We are at the cusp of the industrial-robot revolution. 10,000 years ago, humans discovered how to do intensive agriculture using human and animal labor to grow cereal crops, creating enough food-energy in a small region to sustain the world's first cities. This was the Agricultural Revolution and it led to the development of written language, mathematics, regional empires, and much more. In the 1800s, humans discovered how to harness chemical energy to create steam-powered machines, leading to the Industrial Revolution. More recently we have been experiencing an Information Revolution and an explosion of robotics and computing power. The next revolution will take civilization off the planet and into space. This is made possible by robotics and artificial intelligence. Creating industry on the Moon and Mars and in space with asteroids is not rocket science; it is industrial engineering where we need to adapt existing technologies to a new environment.
Many moguls are turning into commercial space explorers: flying as space tourists, building and launching their own rockets, and starting space companies. They do this because the technology to take human civilization into the solar system has arrived. Space colonization is now possible, and we can solve many of Earth’s greatest problems, too, by bringing the billion-fold greater resources of our solar system into our economic sphere. In order to solve the global challenges such as global warming, water shortages, and abundant energy for economic growth in developing nations, it needs to start quickly. I became convinced the solution to our global problems must involve educating/involving the citizens, creating a movement that understands, expects, and demands that we do the right things, since ultimately politicians respond to them. Our actions and our leadership are essential to the cause of humanity.
Robotic industry in space will create an unprecedented growth in economic productivity. According to Bill Gates in 2007, robotics "is developing in much the same way that the computer business did 20 years ago". A 2016 review finds “robots dexterous enough to thread a needle and sensitive enough to work alongside humans. They can assemble circuits and pack boxes. The sectors most needed for space industry are also the most automatable: manufacture of computers and electronics, electrical equipment, components, appliances, transportation equipment, and machinery are at least 85% automatable today. Mining companies are now adopting fully autonomous vehicles for underground mining, dozing, and hauling. Robotics is penetrating the construction industry, as well. Masonry buildings are constructed by robots that lay bricks three times as fast as humans. Robotic systems are being developed to autonomously construct steel beam buildings, including high-rise buildings. An example is found in this fully automated factory in Japan:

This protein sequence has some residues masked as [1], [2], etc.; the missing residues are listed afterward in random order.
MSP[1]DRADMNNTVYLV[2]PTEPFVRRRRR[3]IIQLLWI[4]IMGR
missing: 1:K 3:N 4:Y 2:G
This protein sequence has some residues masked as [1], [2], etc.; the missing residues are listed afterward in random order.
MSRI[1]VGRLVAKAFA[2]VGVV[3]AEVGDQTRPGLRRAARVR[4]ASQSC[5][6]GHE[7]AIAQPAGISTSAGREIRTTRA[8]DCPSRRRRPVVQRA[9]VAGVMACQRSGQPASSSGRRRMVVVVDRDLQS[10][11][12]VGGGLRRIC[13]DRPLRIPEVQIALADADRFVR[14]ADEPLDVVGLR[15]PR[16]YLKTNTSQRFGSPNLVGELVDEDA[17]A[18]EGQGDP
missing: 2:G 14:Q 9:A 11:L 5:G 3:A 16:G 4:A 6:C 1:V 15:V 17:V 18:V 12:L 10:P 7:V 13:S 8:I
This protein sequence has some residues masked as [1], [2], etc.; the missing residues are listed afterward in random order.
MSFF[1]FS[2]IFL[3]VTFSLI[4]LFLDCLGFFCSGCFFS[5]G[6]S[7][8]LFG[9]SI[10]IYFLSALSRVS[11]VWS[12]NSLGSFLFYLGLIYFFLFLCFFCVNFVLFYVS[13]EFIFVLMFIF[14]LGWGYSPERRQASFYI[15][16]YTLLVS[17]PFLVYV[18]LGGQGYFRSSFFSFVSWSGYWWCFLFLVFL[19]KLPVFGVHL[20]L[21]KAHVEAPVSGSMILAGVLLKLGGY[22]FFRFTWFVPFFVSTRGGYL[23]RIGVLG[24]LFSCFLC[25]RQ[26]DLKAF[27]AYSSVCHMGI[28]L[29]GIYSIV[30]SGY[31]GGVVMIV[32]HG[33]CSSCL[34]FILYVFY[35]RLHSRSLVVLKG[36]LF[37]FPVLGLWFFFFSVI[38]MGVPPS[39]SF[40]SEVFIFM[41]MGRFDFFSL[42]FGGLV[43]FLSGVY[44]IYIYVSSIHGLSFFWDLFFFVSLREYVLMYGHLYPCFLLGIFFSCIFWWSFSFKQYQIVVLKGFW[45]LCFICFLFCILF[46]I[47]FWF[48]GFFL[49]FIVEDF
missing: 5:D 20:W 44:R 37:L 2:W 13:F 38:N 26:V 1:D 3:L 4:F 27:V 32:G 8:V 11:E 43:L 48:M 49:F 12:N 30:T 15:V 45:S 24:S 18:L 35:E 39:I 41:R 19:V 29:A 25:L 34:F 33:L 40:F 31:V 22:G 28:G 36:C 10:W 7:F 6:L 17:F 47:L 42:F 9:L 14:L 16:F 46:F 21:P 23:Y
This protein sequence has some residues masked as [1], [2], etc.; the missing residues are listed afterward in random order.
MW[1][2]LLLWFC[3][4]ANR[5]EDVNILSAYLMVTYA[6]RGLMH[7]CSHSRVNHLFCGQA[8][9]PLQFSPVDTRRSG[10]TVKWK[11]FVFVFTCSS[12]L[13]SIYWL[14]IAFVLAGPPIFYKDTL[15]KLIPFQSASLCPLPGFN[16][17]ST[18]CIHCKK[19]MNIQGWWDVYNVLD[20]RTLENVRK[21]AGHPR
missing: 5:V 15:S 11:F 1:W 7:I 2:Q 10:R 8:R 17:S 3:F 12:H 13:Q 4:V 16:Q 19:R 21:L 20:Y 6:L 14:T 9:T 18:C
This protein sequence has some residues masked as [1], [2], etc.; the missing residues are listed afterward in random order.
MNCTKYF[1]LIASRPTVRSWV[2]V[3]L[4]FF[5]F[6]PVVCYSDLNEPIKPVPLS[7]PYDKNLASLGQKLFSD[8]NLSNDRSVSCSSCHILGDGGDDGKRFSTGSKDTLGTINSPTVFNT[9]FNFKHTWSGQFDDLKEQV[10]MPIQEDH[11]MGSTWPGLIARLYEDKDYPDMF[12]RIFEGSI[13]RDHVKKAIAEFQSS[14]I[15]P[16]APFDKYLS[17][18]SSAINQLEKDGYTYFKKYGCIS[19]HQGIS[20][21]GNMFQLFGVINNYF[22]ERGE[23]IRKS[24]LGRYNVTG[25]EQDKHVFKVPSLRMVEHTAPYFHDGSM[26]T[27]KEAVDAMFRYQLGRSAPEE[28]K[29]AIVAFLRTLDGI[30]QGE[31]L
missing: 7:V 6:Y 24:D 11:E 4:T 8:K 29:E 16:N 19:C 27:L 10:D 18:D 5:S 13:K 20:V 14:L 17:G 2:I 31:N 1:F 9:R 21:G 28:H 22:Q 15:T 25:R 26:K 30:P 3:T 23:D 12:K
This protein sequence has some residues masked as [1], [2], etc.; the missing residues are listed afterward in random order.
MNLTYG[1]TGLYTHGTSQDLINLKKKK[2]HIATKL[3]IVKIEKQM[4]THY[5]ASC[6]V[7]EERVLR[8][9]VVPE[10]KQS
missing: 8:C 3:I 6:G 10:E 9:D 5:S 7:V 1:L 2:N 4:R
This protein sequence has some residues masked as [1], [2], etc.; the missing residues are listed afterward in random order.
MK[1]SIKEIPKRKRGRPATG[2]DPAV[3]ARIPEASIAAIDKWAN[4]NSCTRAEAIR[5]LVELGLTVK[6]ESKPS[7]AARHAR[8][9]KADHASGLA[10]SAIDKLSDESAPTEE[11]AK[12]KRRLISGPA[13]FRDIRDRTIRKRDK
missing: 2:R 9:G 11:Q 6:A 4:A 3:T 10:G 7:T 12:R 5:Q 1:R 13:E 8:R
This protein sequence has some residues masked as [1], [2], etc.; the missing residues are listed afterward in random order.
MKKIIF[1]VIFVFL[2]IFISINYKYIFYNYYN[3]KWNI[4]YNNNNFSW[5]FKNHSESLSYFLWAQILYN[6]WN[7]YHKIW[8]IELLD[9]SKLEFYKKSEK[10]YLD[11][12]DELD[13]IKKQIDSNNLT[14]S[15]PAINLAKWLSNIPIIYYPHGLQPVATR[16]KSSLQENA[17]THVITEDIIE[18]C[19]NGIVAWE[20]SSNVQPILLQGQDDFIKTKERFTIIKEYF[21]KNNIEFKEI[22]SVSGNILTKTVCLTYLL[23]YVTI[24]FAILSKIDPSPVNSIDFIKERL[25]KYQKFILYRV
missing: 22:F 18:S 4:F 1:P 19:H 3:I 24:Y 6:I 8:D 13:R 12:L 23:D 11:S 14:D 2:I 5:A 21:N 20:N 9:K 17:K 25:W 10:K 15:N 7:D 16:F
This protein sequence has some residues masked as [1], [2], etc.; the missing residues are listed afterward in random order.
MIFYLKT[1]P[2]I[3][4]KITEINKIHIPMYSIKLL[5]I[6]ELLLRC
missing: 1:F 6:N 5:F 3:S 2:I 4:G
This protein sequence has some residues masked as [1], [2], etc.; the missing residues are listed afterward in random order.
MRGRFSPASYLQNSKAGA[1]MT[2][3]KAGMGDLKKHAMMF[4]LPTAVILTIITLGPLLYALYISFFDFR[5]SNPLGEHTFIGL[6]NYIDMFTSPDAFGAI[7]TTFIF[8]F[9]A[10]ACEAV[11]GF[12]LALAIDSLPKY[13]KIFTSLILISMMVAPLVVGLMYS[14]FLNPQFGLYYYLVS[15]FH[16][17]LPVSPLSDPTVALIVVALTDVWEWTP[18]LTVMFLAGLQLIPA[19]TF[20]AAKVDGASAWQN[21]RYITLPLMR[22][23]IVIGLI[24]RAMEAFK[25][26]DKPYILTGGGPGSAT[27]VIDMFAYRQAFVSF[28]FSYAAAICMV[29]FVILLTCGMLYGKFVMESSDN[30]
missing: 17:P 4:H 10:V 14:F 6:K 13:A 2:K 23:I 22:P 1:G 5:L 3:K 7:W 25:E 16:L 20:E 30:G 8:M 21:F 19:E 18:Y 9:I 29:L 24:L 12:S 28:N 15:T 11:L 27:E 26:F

At this moment, in one of Fanuc's 40,000-square-foot factories near Mt. Fuji, robots are building other robots at a rate of about 50 per 24-hour shift and can run unsupervised for as long as 30 days at a time. When they stop, it's because there's no room to store the goods. Trucks haul off the new robots, the lights are cut, and the process begins anew. "Not only is it lights-out," says Fanuc vice president Gary Zywiol, "we turn off the air conditioning and heat too."
More of these “lights out” factories that use only robots without humans are now operating. They include machines shops, distribution centers, food production plants, and electronics factories. A Chinese factory making cell phone modules in 2015 illustrates how far this automation has progressed:
…all the processes are operated by computer-controlled robots, computer numerical control machining equipment, unmanned transport trucks and automated warehouse equipment. The technical staff just sits at the computer and monitors through a central control system.
These capabilities are set to revolutionize industry on Earth, but they are also rapidly changing our prospects for starting up space industry. The less human intervention is needed for the robots, the more rapidly space industry can expand. This industry will grow because launch costs are being reduced by SpaceX, Blue Origin, and ULA, and because mining in space will provide cheap rocket fuel. Space industry will next draw revenue from the exploding demand for Internet data and telecommunications by constructing vast antennas in orbit using materials from asteroids and the Moon. This is the only known way to keep up with the data demands in the coming decades. The Internet and Energy sectors alone will be worth many trillions of dollars, and moving these sectors into space will dramatically reduce the environmental burden on Earth. Resources in space will come from mining the Moon and asteroids and from collecting solar energy from solar cells made using the mined materials. Even as space industry is developing it will begin providing benefits back to the Earth. In order for it to solve the global challenges, it needs to start quickly.